The Chinese e-commerce and payment market

China’s massive e-commerce market is a world beater — and it’s still growing

Countries China

Intro China

China is a massive and increasingly prosperous market. For an e-commerce provider that understands the local market and has a relevant product offering, the country is highly lucrative.

The people’s republic is the world’s largest e-commerce market, worth US$1.7 trillion [1]. Despite the headwinds of the recent pandemic and the still troubled global economic situation, the country is still the fastest growing of the world’s major markets. Its economy expanded by 8.1% in 2021 and is expected to grow by 4.4% in 2022 before rebounding to 5.1% in 2023 [2].

Chinese annual per capita income is just over US$10,000 and rising [3]. In some parts of the country, it’s already much higher. In Shanghai, for instance, the average worker earns over US$18,000 a year [4]. That’s significantly higher than the average salaries in some EU countries [5], a sign of just how prosperous many parts of China have become.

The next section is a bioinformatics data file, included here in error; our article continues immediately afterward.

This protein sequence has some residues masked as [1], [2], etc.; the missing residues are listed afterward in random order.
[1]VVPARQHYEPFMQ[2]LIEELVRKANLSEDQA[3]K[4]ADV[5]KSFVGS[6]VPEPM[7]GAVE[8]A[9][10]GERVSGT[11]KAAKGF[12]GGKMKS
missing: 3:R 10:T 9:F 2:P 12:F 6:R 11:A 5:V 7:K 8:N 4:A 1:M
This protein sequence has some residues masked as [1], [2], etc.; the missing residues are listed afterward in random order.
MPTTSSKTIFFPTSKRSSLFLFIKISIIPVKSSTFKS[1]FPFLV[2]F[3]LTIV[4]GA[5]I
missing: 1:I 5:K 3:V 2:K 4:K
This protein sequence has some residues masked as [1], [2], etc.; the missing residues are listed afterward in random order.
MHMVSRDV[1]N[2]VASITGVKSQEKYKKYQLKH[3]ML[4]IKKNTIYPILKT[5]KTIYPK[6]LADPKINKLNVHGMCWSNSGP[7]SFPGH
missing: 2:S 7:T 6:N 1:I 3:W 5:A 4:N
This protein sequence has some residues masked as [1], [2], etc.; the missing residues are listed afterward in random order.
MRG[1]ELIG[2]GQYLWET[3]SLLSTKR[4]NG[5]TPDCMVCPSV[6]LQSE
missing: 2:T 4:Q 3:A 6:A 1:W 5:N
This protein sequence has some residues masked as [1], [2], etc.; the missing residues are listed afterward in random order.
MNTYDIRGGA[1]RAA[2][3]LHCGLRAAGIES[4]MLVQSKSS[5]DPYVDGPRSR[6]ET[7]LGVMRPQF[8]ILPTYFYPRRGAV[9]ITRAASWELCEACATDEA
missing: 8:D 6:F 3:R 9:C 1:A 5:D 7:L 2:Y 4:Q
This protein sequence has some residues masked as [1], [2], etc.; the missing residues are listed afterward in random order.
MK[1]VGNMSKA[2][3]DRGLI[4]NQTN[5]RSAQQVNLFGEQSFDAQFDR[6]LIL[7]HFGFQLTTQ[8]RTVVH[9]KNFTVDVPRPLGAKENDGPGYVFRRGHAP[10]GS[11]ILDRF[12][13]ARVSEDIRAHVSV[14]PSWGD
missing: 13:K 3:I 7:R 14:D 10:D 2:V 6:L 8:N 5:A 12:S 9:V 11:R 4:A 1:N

To succeed in China’s fast-paced e-commerce market, you must know the preferred payment methods of China’s consumers and accept them at your checkout.

China’s e-commerce market

E-commerce in China is worth US$2,111.7 billion and is forecast to grow at an average rate of 12% a year until 2025 [1]. The average Chinese e-commerce shopper spends US$1,500 a year with online merchants [1]. In China, e-commerce accounts for a massive 45% of all retail sales [1]. The most popular online shopping category purchases are health and beauty (22%), toys and hobbies (22%) and food (17%) [1].

Although not yet able to rival America’s leadership in technology, China is the home to e-commerce giants, including the now globe-spanning, Tencent and Alibaba. Together, these platforms have over three billion users [6], [7], [8]. Their success has promoted e-commerce in China, helping to ensure that online buying is a widely accepted and trusted way to shop.

According to a recent study by EMarketer, more than half of all Chinese retail sales will be online by no later than 2024 [9]. The researchers point out that this level of e-commerce penetration is unique. In the UK, for instance, another high-penetration market, e-commerce sales are just 30% of all retail sales, in the US this figure is just 14% [1]. As an e-commerce opportunity, China is in a league of its own.

Payment methods in China